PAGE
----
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Capitalizing on niche markets to build a business

Sweet Note Bakery baking crew: Alison Vandermay, 25, left, Michelle McDonald, 28, center, and Brittany Nettles, 19. Photo by U.S. Chamber of Commerce.

Young entrepreneurs find success with food-specific operations

By Dan Orlando
For Free Enterprise

Since she was a teenager, Michelle MacDonald has always known she would start her own business. What, exactly, her business would do – well, that was another story.

While watching her grandfather cope with Celiac disease, MacDonald realized that dining options for the gluten-intolerant among us were severely limited. Looking to fill that void, MacDonald started developing a line of gluten free bagels. Flash forward two years later and her dream of starting a business has manifested itself in Sweet Note Bagels, a company she founded that supplies gluten free baked goods to local restaurants and stores.

Like MacDonald, an allergy also spurred Jesse Goldman and his partners to start a business, though their cause hit even closer to home: all four of them were lactose intolerant.

“We were just a bunch of friends that liked to cook together on our off time but we were all lactose intolerant,” Goldman said. As a result, Alchemy Creamery, which produces only gluten free and vegan friendly ice cream, was born.

Though Sweet Note Bagels and Alchemy Creamery certainly don’t ward off a traditional client base, each is aimed at a growing niche of consumers — something both Goldman and MacDonald believe plays to their strengths as entrepreneurs.

“It can be a great advantage to be a part of something small that is growing so rapidly,” Goldman said, adding that it would be extremely difficult to stand out in the already crowded ice cream market. “We absolutely try to be different. One of the challenges of being a dairy free and gluten free product is that the general public can be turned off. We don’t want to cater to just people with gluten intolerance or vegan lifestyles.”

In an effort to appeal not only to its target audience but also to general consumers, Alchemy produces unique flavor combinations, melding ingredients like salt with peanut butter and green tea with coconut milk. These kinds of pairings have struck a cord with all ice cream lovers.

Savvy consumers are also fueling business, Goldman said. With the general public becoming more concerned with the ingredients that are being used in food products, more and more people are looking for foods made with all natural ingredients—the kinds Alchemy specializes in.

“The challenges are not very large,” he said. “We do most of our business in Brooklyn, which is a very food conscious community.”

MacDonald, too, has seen growing awareness help propel her business. She admitted that at times during the company’s first year, “it was certainly a challenge to explain why [vendors] needed my product.” Living a gluten-free lifestyle — either by choice or by necessity — has become much more common in recent years, prompting merchants to see a value in Sweet Note’s product line. This has fueled sales at the bakery, which is on track to report profits for the first time since launching in 2012.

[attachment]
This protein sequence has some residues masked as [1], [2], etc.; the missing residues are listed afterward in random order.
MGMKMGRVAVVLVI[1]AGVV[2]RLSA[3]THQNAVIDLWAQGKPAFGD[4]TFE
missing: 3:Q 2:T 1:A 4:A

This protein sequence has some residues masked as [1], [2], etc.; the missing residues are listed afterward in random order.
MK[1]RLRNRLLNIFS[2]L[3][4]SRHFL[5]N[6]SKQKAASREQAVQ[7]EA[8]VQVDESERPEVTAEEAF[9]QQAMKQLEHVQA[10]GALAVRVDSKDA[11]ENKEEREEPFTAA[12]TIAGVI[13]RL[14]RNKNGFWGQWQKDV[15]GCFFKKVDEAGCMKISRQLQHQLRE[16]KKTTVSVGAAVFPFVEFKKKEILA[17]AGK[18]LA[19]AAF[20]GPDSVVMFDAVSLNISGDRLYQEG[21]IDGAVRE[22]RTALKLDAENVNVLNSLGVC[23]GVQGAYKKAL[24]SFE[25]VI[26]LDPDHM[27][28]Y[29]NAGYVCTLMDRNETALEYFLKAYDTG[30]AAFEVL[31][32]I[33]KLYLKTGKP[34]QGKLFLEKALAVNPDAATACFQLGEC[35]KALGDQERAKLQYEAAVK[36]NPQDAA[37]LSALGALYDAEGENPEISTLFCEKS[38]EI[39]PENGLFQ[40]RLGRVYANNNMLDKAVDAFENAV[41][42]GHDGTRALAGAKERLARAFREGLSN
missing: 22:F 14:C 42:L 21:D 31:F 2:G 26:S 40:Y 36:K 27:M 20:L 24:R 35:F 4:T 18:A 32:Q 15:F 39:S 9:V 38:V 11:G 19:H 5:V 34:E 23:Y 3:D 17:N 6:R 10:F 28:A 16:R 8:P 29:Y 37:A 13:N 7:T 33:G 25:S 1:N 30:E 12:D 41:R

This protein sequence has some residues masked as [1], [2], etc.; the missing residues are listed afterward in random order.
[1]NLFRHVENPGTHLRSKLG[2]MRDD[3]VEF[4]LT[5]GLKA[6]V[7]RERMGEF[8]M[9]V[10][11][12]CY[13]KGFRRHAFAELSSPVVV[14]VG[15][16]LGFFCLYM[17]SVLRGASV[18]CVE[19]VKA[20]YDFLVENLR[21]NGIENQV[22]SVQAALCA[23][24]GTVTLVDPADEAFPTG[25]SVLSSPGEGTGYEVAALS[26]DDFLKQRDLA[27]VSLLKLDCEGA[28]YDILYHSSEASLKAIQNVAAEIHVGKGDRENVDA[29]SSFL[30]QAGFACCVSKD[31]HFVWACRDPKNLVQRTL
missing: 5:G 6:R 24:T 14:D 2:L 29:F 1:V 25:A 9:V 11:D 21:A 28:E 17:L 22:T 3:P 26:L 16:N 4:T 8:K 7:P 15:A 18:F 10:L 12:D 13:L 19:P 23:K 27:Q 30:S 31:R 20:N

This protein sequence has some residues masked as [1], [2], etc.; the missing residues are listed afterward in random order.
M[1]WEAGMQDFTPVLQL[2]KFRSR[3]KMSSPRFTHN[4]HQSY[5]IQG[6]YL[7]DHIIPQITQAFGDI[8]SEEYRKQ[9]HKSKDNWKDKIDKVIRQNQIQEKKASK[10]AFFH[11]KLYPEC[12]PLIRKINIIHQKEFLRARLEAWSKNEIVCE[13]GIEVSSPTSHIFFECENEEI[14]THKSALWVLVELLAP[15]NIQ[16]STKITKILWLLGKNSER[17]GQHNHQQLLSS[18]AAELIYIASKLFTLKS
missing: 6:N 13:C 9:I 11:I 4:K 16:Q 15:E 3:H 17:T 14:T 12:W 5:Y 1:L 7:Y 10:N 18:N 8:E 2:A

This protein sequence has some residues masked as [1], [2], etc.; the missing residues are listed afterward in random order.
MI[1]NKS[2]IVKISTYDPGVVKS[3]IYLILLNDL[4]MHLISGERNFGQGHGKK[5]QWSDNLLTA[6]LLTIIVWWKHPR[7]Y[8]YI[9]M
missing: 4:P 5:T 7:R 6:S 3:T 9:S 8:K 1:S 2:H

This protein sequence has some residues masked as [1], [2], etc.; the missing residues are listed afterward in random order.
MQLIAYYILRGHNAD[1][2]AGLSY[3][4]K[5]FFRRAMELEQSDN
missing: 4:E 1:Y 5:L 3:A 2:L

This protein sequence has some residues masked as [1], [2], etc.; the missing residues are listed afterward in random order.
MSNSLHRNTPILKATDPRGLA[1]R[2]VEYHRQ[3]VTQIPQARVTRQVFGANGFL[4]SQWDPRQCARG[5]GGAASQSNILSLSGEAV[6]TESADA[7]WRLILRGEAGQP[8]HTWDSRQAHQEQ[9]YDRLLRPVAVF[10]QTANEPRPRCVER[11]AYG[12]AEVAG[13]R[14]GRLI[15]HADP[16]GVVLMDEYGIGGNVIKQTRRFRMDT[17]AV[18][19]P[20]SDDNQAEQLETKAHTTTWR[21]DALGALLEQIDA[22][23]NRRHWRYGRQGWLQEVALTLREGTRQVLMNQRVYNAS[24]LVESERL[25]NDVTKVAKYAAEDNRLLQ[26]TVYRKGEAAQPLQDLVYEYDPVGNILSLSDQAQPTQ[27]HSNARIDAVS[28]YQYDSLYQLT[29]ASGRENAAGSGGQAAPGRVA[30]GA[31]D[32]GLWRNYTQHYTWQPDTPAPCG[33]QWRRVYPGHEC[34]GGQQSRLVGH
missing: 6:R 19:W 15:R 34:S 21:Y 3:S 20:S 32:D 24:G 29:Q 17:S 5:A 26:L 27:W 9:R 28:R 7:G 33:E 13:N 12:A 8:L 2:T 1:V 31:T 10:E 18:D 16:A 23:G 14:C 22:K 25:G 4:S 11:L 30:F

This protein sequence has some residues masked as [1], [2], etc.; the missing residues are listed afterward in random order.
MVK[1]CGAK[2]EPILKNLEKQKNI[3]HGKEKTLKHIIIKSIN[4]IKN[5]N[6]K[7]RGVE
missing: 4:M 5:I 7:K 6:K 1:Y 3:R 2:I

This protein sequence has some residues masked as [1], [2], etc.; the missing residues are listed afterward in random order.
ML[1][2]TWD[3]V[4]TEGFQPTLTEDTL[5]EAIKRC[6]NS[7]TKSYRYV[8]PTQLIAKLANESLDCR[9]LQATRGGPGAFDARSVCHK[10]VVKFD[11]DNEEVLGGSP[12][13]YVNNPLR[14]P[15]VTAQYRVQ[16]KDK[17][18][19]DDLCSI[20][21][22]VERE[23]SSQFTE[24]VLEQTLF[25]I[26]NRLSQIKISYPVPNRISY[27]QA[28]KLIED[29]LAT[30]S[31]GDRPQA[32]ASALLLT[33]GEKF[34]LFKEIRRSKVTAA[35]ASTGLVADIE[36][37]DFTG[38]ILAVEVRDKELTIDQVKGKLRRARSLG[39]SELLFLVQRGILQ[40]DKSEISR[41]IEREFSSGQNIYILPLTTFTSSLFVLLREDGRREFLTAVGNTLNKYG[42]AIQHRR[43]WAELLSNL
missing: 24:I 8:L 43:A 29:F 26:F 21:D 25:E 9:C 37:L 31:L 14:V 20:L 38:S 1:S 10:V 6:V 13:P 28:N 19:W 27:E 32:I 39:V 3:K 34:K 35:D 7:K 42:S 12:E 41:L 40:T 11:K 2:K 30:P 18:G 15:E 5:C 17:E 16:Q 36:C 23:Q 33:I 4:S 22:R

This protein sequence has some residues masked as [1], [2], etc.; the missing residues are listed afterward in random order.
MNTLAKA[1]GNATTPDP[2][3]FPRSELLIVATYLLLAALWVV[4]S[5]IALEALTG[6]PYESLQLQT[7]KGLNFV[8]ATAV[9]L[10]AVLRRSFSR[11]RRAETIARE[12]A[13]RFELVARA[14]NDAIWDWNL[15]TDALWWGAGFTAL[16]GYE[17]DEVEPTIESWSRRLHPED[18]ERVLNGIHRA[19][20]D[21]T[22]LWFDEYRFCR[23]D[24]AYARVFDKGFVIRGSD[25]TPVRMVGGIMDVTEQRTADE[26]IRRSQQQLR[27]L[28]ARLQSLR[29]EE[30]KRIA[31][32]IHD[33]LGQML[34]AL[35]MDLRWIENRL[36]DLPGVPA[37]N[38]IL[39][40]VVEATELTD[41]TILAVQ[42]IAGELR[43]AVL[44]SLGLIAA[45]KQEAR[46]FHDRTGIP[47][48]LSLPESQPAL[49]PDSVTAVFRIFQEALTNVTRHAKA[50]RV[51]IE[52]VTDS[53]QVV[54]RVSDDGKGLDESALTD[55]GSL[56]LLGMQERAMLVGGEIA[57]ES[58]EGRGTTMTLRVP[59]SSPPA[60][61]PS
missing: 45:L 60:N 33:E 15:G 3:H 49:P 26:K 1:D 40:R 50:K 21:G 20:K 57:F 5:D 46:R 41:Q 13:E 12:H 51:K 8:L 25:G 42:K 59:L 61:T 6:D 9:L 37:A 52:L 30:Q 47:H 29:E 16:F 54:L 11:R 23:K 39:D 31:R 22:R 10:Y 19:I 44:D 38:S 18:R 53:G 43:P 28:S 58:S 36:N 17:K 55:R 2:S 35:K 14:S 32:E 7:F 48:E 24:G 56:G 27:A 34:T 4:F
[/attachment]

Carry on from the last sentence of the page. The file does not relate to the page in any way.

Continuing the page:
While Alchemy relies on diversification, MacDonald credits her team’s success to its ability to stay focused on a primary component.

“You have to do one thing and do it really well first,” MacDonald told Free Enterprise, explaining that breaking into such a specialized market leaves no room for mediocrity.

Sometimes that requires making tough decisions. MacDonald decided to reduce the bakery’s production of scones so that it could hone in on perfecting the baking and distribution of its flagship bagel line.

“Margins are made up on volume and it’s harder to increase volume with multiple products,” she said. “We’ve opted to focus on bagels, packaging, shelf life, etc.”

Sweet Note now produces 600 bagels per hour as opposed to the 40 that MacDonald and her team could muster at the company’s inception. The bakery supplies restaurants and stores along the East Coast, and MacDonald sees her reach expanding as Sweet Note continues to invest in cold storage technology, which will make shipping her product longer distances possible.

Goldman and his partners are also expanding, with their product set to find a home in the freezer aisle of 12 local New York grocery stores in the coming months.

They may have different philosophies, but both companies share the challenge of building off of the foundation that a specialized based audience provides. Both enterprises believe that they can use this core as a springboard to mainstream success.

Originally published May 2014. Reprinted by permission, freeenterprise.com, June 2014. Copyright© 2014, U.S. Chamber of Commerce.